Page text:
Dorothy’s walking continues to be the most frustrating, although we definitely do have walks where she walks perfectly the entire time. But more often, our walks are half good walking, half starting and stopping. In general these days when Dorothy does stop, she stops to sniff something on the ground. But a few times per walk she will stop in a “I Am Decidedly Anti-Leash” kind of way, and then she is like a tiny steed rejecting the bit. She kind of stomps her hooves, and tosses her head and snorts through the nose, all while refusing to move forward an inch. At these moments, I feel like I should offer her a sugarcube on the palm of my hand. But the mood always passes. All of a sudden she remembers that if she walks forward, she might get a treat. So she resumes her trot, which she does while looking up in my face and making eye contact so that I will not forget about the treat. I do not forget about the treat.
We’ve been working on “leave it”, too, which she pretty much knows now (as compared to “drop it” which is a concept that she pretends not to understand). Perry taught me how to introduce Dorothy to the “leave it” command. I get a handful of her normal dinner kibble in my right hand, and then a more tempting treat in my left, along with the clicker. I’m to open my hand of kibble near her nose, but say “leave it” at the same time. When she turns her head away from the kibble, I click the clicker and give her a piece of the tasty treat. Once Dorothy learned the rules of this game from Perry, she decided to take it one step further, so that now, when I offer her the kibble, she snake crawls backwards away from it, to show just how much she is Leaving It. In the dust. She has never seen that kibble before, doesn’t know it, never spoke to it, had no relations with it, etc. etc. See her leaving it! By this time, I am offering her the tasty treat, while giggling.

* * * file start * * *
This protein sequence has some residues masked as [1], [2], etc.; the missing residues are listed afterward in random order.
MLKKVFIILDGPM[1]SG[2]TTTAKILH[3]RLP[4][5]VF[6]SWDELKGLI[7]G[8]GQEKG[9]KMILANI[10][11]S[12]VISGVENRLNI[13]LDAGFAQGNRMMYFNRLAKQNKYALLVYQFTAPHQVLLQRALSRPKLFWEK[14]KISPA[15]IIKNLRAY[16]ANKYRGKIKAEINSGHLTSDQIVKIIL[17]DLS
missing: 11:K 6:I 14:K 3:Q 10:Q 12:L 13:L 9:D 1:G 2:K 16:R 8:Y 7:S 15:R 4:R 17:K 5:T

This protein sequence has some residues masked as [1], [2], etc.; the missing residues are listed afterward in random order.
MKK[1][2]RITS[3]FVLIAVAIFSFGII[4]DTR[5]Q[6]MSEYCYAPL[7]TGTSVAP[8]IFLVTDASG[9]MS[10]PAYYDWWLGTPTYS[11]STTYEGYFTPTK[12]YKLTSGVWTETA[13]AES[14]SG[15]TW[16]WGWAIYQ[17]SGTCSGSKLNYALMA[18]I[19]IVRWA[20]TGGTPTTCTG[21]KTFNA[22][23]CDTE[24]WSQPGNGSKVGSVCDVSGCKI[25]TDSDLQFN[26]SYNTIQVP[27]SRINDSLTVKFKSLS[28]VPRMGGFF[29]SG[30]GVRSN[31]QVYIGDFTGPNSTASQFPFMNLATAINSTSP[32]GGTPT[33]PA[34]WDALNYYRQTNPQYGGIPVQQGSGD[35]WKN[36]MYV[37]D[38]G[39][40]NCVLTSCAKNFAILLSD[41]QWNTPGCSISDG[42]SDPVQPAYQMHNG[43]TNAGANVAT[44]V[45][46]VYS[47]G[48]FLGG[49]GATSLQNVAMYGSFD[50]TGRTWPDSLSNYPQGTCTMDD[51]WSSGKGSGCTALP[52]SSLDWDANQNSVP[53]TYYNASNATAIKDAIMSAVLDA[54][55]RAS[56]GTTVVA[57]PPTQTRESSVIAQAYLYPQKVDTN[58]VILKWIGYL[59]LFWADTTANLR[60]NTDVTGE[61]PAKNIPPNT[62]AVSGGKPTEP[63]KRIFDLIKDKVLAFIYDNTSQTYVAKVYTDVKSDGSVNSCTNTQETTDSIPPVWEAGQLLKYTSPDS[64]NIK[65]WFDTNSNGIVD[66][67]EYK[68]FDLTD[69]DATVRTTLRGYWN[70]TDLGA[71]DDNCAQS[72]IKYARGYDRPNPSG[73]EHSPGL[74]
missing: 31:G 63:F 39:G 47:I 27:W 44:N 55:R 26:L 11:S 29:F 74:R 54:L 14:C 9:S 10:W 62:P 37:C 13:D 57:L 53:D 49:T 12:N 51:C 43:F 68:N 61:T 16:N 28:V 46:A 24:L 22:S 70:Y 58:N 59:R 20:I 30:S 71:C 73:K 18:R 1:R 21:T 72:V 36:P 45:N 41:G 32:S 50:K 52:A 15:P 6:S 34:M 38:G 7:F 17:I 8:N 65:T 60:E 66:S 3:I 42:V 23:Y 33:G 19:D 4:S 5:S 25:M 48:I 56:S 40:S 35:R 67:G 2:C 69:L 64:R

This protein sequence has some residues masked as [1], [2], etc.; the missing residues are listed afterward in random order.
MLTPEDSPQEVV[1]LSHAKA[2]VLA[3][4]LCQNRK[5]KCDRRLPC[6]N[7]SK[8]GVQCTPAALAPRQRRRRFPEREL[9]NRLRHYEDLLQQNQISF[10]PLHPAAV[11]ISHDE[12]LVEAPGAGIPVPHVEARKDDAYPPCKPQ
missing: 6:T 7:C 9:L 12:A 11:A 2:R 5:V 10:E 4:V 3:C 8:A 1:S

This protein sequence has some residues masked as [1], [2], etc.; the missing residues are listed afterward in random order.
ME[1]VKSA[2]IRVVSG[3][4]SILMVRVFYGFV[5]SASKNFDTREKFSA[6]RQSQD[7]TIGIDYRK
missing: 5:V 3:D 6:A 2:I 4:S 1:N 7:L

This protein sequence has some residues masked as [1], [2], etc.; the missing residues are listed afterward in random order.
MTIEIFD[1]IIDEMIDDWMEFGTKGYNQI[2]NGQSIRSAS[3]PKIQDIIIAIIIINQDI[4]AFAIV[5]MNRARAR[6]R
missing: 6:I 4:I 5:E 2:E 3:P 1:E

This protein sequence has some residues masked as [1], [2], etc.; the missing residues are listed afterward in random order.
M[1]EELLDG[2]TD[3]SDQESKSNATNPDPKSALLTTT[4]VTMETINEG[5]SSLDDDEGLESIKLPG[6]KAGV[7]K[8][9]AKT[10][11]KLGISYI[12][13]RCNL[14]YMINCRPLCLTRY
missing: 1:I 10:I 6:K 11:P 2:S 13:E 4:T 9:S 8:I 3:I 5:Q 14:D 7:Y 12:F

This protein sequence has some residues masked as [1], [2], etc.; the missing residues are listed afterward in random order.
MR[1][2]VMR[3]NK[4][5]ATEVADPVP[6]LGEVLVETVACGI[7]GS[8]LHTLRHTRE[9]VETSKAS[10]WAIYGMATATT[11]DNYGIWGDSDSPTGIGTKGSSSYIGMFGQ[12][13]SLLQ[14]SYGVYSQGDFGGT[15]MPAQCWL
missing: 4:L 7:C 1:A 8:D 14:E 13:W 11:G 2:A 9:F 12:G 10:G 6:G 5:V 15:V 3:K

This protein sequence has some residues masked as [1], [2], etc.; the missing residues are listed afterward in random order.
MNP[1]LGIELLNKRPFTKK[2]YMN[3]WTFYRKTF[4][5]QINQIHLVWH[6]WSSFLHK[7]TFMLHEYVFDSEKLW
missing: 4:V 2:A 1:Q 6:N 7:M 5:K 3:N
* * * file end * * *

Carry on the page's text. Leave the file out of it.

She is also doing very well with her “Place” command. When I say “Place” and point, she is supposed to go to her bed. She will almost always now run to the bed and lie down. So I have started to shake things up a bit by moving her bed around to different places in the apartment. It is really funny to watch her figure it out! She will stand still and do some thinking, and then run off to the bed in its new spot and jump in and lie down. Sometimes, of course, she will go to where it last was, and then try to get a treat anyway by doing a down-stay in the phantom bed. And sometime this works (because she looks so cute!).
Perry also taught Dorothy to come running to me when I make a kissing noise. This is just a way to get her to come without over-using her name. Perry taught her this in one session, and ever since, whenever I make the noise Dorothy comes running and gets a treat. She will even stop chasing a cat and return to me, which I find impressive. She’ll leave a cat alone when I say “leave it”, too, but at this point it is for the most part just a temporary leave-taking: five minutes later will find her back tormenting the cat.
After Perry leaves, Dorothy is always exhausted from all the thinking, and full-bellied from all the proffered treats. She always walks perfectly for a few days afterwards, and then some bad habits start creeping in. Perry is coming this week for another session, and one thing we need to work on is learning how to pass a sidewalk cafe. It is hard to avoid them where we live, and Dorothy has learned that she can get admiration as she goes from table to table (not to mention savory foodstuffs!), so it can take us a good ten minutes to walk a half block. I can pick her up, of course, but not much else will distract Dorothy from her public!